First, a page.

Aside from the length of the work, there are many factors that separate a short story from a novel.
RIGHT FROM THE START
The first line of a short story should bring readers right into the action. The opening of a novel has more to accomplish. Even though the plot doesn’t have to be introduced in the first chapter, there are world-building tasks that normalize the setting, introduce characters, and establish tone.
There are fewer characters in a short story than in a novel. In general, short stories are limited to one point of view with under ten people running around. Since these characters populate a tight space, each one has a specific job to do and run the risk of becoming caricatures of their roles. Novels can dedicate whole scenes about character development without pushing the plot along.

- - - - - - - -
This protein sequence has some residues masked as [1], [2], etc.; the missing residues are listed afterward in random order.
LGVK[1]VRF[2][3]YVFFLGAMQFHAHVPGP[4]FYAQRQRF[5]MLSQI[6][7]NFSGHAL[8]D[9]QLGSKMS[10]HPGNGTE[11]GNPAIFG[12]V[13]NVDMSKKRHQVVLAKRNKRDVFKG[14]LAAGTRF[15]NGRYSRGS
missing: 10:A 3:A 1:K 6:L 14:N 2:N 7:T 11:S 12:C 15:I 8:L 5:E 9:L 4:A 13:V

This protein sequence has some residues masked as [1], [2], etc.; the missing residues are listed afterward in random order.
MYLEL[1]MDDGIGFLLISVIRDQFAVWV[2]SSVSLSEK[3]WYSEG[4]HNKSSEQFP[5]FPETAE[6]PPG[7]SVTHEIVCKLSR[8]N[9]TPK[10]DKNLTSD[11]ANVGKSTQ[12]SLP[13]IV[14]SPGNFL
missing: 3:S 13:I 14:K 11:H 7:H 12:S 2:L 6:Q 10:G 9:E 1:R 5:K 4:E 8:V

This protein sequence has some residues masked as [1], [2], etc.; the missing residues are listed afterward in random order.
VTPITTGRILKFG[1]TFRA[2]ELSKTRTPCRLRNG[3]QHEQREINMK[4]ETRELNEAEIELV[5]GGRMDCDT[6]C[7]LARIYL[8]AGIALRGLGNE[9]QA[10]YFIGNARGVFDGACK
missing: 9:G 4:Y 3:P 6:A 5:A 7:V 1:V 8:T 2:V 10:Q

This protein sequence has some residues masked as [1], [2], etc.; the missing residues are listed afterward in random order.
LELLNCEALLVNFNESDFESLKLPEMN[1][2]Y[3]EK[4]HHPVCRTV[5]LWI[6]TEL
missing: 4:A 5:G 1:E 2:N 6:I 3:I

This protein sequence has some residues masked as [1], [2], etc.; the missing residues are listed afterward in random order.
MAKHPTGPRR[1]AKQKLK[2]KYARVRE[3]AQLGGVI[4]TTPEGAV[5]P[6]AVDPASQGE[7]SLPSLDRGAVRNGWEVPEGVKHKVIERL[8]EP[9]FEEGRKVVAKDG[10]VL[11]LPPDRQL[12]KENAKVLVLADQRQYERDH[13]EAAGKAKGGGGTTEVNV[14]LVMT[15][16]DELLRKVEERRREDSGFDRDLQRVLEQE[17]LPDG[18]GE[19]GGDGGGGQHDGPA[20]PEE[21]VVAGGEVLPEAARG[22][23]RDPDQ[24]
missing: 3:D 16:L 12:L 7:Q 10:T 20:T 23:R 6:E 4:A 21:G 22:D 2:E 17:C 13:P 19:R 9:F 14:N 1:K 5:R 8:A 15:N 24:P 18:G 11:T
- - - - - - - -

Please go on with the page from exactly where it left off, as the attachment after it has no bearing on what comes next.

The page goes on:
Since length is the prime difference maker between short stories and novels, it is no surprise that the plot structure is affected. Plot, much like characters and setting, have to be laser focused in a short story. No detours. No extensive red herrings. At best, there is room for one or two good twists that are directly related to the advancing plot. This is a blessing as much as it is a hindrance because it is as easy to stray too far from the plot in a novel as it is to be overly simplistic in a short story.
Using these touchstones, you can better gauge whether your idea is best told as a short story or as a novel.